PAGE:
Friday, October 2, 2015

Birthday: Wallace Stevens said, "A poet looks at the world the way a man looks at a woman."


Wallace Stevens (1879-1955)
Poet, Lawyer
Recipient, The Bollingen Prize, 1949
Recipient, The National Book Award, 1950, 1954
Recipient, the Gold Medal of the Poetry Society of America, 1951
Recipient, The Pulitzer Prize, 1955
Honorary doctorates: Harvard (1951); Columbia (1952); Yale (1955)

Wallace Stevens was the son of a lawyer who was only willing to see his son become one, too. He paid for three years’ tuition at Harvard- the length of time it would have taken his son to get a law degree. Stevens squeezed in as much arts and literature as he could, then graduated from New York Law School just after the turn of the 20th century. He held a succession of posts with New York surety insurers, published some poetry, and married Elsie, whose striking beauty (she was the model for the 1916-1945 US Mercury dime) was offset, in Stevens’ parents’ eyes, by her lack of status and fortune. Stevens married her anyway. His family skipped the ceremony, and Stevens skipped them for the rest of their lives. He stuck with Elsie, even as she developed a mental illness that made his home life a misery for years.


In 1916 the Stevenses moved to Hartford, Connecticut, where Stevens took a job in The Hartford Accident and Indemnity Company’s surety department. Over the next four decades he rose to a corporate vice presidency and a secure place as one of the top surety bond lawyers in America. In 1955 Harvard offered him a professorship; Stevens declined because he would have had to give up his day job.

The regularity of his work- mostly directing litigation by lawyers he hired to represent The Hartford in courts around the country- allowed Stevens to free a portion of his mind for the muses. He walked to and from work each day, and on those two-mile trips he composed poetry in his head. In Here at The New Yorker, Brendan Gill recalled seeing Stevens- a tall, portly man in a three-piece suit (a “Taft Republican” was one description of his apparently stereotypical conventionality)- walking along the sidewalk, deep in thought, sometimes stopping, backing up a step or two, pausing, then resuming his gait. Gill likened it to dropping a stitch while knitting. When he had a fully formed idea, Stevens would jot it on scraps of paper from his pocket; arriving at work, he emptied his pockets for his secretary, who typed them up.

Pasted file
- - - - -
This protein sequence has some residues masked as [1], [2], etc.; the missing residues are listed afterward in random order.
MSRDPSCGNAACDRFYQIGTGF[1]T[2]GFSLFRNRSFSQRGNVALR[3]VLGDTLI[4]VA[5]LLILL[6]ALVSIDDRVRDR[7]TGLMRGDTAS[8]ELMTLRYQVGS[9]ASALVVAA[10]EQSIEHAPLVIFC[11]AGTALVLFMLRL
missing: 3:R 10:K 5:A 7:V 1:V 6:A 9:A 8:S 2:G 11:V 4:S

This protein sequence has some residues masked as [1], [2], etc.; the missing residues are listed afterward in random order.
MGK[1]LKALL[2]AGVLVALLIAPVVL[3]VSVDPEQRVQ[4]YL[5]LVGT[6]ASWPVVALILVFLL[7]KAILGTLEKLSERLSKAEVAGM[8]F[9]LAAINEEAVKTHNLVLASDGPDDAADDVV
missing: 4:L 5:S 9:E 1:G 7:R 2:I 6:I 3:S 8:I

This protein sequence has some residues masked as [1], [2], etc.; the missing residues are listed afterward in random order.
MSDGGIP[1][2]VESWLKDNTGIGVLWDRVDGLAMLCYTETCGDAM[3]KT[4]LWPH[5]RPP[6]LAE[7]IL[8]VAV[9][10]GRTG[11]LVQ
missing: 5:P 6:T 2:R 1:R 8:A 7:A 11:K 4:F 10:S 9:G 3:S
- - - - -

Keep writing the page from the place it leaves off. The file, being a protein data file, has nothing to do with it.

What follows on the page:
Stevens led an unusually compartmentalized world; most of his friends and colleagues had, at best, a vague idea that he wrote poems. Peter Brazeau’s wonderful 1983 book, Part of A World: Wallace Stevens Remembered, is an oral history by Stevens friends in all the parts of his life, and an insight into how they all fit together. In his 1955 obituary, The New York Times explained,

However, in his personal and business life there was a very clear discipline. "It gives a man character as a poet to have this daily contact with a job," Mr. Stevens told a newspaper reporter five years ago in an interview.

He said that he composed his poems just about anywhere. Usually, he said on another occasion, he got most of his ideas when on a walk.

Defined Poet's Role

Mr. Stevens said that poetry was his way of making the world palatable. "It's the way of making one's experience, almost wholly inexplicable, acceptable," he said.

In recent years he felt a sense of imminent tragedy in the world, and to this situation a poet addresses himself, he said. "What he gets is not necessarily a solution but some defense against it," Mr. Stevens remarked.

In "The Necessary Angel," a book of his essays published in 1951, the poet said:

"My final point, then, is that imagination is the power that enables us to perceive the normal in the abnormal, the opposite of chaos in chaos."

Stevens discovered Key West, Florida on a business trip and adored it at once. He spent winter holidays there from 1922 to 1940, perhaps, as much as anything, as a respite from Mrs. Stevens. He could relax there, far from home, and there was challenging- sometimes literally- literary company to hand. He broke his laying a punch to Ernest Hemingway’s jaw in 1936; the year before, he got into a row with Robert Frost, and again, in 1940.

stevens and frost.jpg

Stevens was a modernist; his poems exist in dreamy states of ecstasy, languid apathy, and- sometimes- an odd state betwixt. They are not always easy going for the reader, but they reward the persistent. What made Stevens remarkable was how late in life his best work came. Poetry is a young person’s game; though Stevens took up writing verse in 1904, his first book, Harmonium, was not published until he was 44. Much of his iconic work came after the age of fifty; widespread recognition in his sixties; the glittering prizes after seventy. Hart Crane, who crossed his path early, wrote of Stevens, “There is a man whose work makes most of the rest of us quail.”

After a brief illness, Stevens died in 1955. The American Academy of Poets inaugurated the annual Wallace Stevens Award in 1994.


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